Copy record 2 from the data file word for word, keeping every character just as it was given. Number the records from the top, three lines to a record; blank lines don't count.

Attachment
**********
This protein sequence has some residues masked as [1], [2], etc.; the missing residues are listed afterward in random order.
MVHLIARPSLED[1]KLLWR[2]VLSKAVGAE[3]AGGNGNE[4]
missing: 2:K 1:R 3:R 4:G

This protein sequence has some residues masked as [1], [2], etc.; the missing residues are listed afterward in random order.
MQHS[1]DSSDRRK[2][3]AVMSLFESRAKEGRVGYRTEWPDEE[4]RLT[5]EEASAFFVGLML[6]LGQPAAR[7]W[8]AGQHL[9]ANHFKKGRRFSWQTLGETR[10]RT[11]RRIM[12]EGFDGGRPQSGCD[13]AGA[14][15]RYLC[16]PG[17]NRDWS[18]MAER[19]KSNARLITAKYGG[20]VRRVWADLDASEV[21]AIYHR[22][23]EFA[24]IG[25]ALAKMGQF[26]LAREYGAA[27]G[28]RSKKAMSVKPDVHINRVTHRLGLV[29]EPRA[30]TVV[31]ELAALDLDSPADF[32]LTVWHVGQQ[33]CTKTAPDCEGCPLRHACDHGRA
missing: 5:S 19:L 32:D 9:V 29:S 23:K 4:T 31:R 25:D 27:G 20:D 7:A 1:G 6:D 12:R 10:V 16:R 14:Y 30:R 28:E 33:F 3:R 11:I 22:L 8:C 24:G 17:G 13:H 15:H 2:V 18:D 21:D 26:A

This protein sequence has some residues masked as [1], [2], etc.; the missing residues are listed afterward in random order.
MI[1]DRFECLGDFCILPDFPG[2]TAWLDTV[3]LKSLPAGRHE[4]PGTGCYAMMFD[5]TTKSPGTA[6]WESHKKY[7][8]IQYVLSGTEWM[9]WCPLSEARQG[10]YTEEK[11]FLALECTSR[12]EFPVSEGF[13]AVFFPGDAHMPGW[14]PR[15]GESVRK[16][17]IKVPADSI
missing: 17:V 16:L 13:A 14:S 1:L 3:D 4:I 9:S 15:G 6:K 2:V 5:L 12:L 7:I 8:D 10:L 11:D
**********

This protein sequence has some residues masked as [1], [2], etc.; the missing residues are listed afterward in random order.
MQHS[1]DSSDRRK[2][3]AVMSLFESRAKEGRVGYRTEWPDEE[4]RLT[5]EEASAFFVGLML[6]LGQPAAR[7]W[8]AGQHL[9]ANHFKKGRRFSWQTLGETR[10]RT[11]RRIM[12]EGFDGGRPQSGCD[13]AGA[14][15]RYLC[16]PG[17]NRDWS[18]MAER[19]KSNARLITAKYGG[20]VRRVWADLDASEV[21]AIYHR[22][23]EFA[24]IG[25]ALAKMGQF[26]LAREYGAA[27]G[28]RSKKAMSVKPDVHINRVTHRLGLV[29]EPRA[30]TVV[31]ELAALDLDSPADF[32]LTVWHVGQQ[33]CTKTAPDCEGCPLRHACDHGRA
missing: 5:S 19:L 32:D 9:V 29:S 23:K 4:T 31:R 25:D 27:G 20:D 7:A 1:G 6:D 12:R 10:V 16:R 14:Y 30:R 28:E 33:F 3:R 11:I 22:L 8:C 24:G 17:G 13:H 15:H 2:V 18:D 21:D 26:A